Christopher thought the yodzeh hat was awesome! Thank you, Demi!
Christopher loved his hat and even considered wearing it to school. For about a second.


Shana said…
I LOVE the pictures at the church building. I feel like I'm there! Keep them coming. This is so exciting. They must love having a beautiful blond around all the time.
Julie said…
Seeing the pictures from the church activity and your visiting teachers made me cry. If you were not a member of the church you probably would not have any friends. What in the heck would you do. I love our world-wide church. It doesn't matter where you live in the world, you will always have a brother or sister in the gospel to hold you up, to bear your burdens, to make you smile. To bring wearable fruit to you! I love the pictures and am loving this adventure you are on. Keep it coming, I love all the details.
jennie w. said…
I don't like trying weird food either. Do they have some sort of candy festival?
Casa de Mask said…
What an amazing post, Kelly!! I agree with Julie, reading this made me cry. What an amazing journey you are on. We love you guys!
~ Tina said…
ok... the twinkle twinkle part cracked me up! love it!
Hey, you don't give yourself credit... I think you are tasting and trying a lot beyond your comfort zone, so keep smiling, I'm cheering you on!
Rachel said…
Alex complimented your egg salad too. I served him one, and he told me, "No thank you." When I told him you had brought it, he took it back. You see, it's a little risky taking a mixture of food in which you can't identify every ingredient. We've learned to be cautious.

Popular posts from this blog

Fun with Ninnies and Nini

Our family got to attend the monthly stake temple day at the Taipei temple on Saturday.   Lindsey and Christopher did their temple work, then waited outside on the beautiful grounds and at the chapel next door until we were finished with our session. After that, we enjoyed hamburgers at a place we heard about called California Grill, then did some exploring.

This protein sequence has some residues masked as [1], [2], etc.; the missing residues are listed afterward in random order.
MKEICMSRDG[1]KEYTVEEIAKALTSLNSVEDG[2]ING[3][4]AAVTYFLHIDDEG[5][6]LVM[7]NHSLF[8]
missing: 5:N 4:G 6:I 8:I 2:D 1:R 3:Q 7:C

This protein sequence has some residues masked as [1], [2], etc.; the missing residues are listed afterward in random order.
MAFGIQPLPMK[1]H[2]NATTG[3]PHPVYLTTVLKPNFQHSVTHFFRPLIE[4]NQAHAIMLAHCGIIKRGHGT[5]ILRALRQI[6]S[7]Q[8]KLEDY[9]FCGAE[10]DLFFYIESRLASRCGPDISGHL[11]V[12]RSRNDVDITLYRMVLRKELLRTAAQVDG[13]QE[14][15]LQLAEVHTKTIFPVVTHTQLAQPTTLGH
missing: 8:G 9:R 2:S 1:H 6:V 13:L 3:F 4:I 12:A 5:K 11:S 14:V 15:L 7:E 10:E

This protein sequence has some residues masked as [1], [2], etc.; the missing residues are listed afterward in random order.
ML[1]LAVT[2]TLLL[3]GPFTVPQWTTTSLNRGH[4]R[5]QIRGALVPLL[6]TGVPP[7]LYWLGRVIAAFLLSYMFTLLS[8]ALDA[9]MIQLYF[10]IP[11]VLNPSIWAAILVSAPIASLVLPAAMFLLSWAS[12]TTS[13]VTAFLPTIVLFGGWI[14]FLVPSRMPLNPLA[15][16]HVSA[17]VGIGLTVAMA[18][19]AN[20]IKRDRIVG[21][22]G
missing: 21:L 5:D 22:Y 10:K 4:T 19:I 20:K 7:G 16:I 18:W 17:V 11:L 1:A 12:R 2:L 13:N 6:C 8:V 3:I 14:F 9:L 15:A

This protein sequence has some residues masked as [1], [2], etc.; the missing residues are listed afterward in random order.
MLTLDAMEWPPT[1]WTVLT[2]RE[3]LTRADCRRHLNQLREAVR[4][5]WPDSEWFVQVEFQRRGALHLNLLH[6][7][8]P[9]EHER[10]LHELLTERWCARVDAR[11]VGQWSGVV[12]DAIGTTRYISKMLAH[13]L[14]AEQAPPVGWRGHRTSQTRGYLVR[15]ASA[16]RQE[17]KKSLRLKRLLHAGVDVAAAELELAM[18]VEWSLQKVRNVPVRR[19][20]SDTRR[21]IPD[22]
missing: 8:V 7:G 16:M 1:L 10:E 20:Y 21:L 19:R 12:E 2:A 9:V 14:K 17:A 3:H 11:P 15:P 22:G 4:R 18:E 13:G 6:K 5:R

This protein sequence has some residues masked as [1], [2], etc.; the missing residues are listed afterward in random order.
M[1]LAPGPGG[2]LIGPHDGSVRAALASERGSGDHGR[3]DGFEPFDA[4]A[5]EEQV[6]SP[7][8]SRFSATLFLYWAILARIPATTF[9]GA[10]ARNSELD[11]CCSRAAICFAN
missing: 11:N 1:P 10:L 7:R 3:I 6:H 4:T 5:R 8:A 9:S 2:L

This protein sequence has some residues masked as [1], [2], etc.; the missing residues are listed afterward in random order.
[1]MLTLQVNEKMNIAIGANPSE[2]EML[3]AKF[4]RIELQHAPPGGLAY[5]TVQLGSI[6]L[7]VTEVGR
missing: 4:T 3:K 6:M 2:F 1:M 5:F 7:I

Lindsey arrived last week from Rexburg, completing 32 credit hours and her first year of college at Brigham Young University-Idaho. We are so glad to have her home with us!  She will be with us until she starts school again in September and will be taking two classes online in the meantime.  In addition to Lindsey's arrival, we've been blessed to have the company of 7-year-old Nini (her real name is Yeh Min-Yu) with us this week.  She's so darling and we love having her around too.  It's kind of funny that when Lindsey was a little toddler and she could not say her name well, she called herself Ninnies.  So we h…

Isaac's creation

One year ago today, this little angel came into our world, sent directly from heaven, without a doubt.  Isaac is our fourth child, but the first that I gave birth to.  He was the result of a successful fertility treatment called In Vitro Fertilization (IVF), our first and only attempt.  The fact that I was 48 years old when I got pregnant, is a miracle in and of itself.  I had long since given up the idea of ever being able to experience pregnancy and childbirth after having been diagnosed with unexplained infertility, until a rare contact from a dear friend had renewed my desire.  This is the story of how Isaac came to be, and the loving environment that welcomed him.  Take note of the numerous small miracles along the way, leading up to our pursuing this dream.

There was a three-week window of opportunity when our family had come to our Austin home for the holidays, while we were living in Taiwan for one year.  My long, lost friend sent us a beautiful Christmas card, perhaps the fi…

Flagstaff House Executive Chef Mark Monette's Family Legacy

Mark Monette, executive chef and partner of Flagstaff House, has been the man behind the scenes in the kitchen for countless special occasions and celebrations. This fine dining restaurant situated a few miles up Flagstaff Road in Boulder, perched at the Flatirons' edge with a bird's-eye view of the city, is where Monette has spent more than three decades fine-tuning his craft in this family run business. The restaurant and staff have received accolades and notoriety locally and nationally, including recognition for being named "Top Ten Restaurant in Boulder," "Most Romantic Restaurants in America" and "Best American Cuisine and Best Wine Selection." (This article is from a Q&A interview I did with him in February, 2017.)
Your father, Don Monette, bought the Flagstaff House in 1971 when you were 10 years old. What do you remember about the restaurant back in those days?
"We would come up here in the summer and work, and it was just busy al…